Lenovo bid for BlackBerry blocked by Canadian Government

Chinese multinational Lenovo's attempt to buy beleaguered smartphone manufacturer BlackBerry was blocked by the Canadian government due to national security concerns, according to reports in Canada's The Globe and Mail.

The Beijing-based computer manufacturer was actively considering making a bid for BlackBerry as the Canadian company desperately searched for a buyer ahead of the funding deadline they faced on Monday.

However, the government in Ottawa made it clear to the phone company that they would block any attempt by the Chinese firm to buy it out – citing national security concerns as a primary factor in their decision. For this reason, no proposal was ever filed.

Because BlackBerry's network is integrated with Canadian infrastructure, and its BlackBerry Messenger (BBM) service operates a secure network that handles hundreds of millions of encrypted messages each day, the risk of interference from foreign intelligence was apparently seen as too great.

BlackBerry's customers include many government agencies, businesses and Fortune 500 companies; even the President of the United States himself has long clung on to his own BlackBerry.

Lenovo, on the other hand, has been blacklisted in many Western countries. Australia, the UK, Canada, New Zealand, and the US have all rejected Lenovo machines in the higher levels of government since the mid-2000s, and it is against regulations to use a Lenovo computer on a top-secret network.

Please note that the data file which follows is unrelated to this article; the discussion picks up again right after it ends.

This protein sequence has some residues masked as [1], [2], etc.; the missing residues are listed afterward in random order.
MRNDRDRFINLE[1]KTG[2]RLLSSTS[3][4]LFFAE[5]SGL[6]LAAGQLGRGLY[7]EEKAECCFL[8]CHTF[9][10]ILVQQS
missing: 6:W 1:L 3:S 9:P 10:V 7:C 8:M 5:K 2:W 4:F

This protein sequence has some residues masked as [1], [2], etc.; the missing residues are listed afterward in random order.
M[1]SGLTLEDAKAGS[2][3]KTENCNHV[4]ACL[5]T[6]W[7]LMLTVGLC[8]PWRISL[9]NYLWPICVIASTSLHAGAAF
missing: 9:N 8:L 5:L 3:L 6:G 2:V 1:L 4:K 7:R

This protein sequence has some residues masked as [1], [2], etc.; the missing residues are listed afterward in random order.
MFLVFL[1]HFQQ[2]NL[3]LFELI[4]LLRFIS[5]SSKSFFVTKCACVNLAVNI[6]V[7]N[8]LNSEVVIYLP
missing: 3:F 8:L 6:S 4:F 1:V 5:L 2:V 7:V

A cynic might argue that this is because agencies like the National Security Agency (NSA) are all too aware of just how easy it is to eavesdrop on BlackBerry's servers.

This isn't the first major electronics acquisition blocked because of security concerns. Last month, Ottawa rejected an Egyptian billionaire's $520 million (£323.4 million) bid to buy a division of Manitoba Telecom Services because of unspecified "national security concerns".

"I don't think anybody should be surprised that we would have concerns like that," an anonymous Canadian government official told reporters.

"We have been pretty consistent that the message is Canada is open to foreign investment and investment from China in particular but not at the cost of compromising national security."

Lenovo has more than 33,000 employees, and operates in over 60 countries.

The news comes just two days after BlackBerry CEO Thorsten Heins was forced to quit when all attempts at buyouts failed, and the Canadian phone manufacturer instead secured $1 billion (£627 million) in funding to bring itself back into profitability.

Image: Flickr (Cobb Foster)

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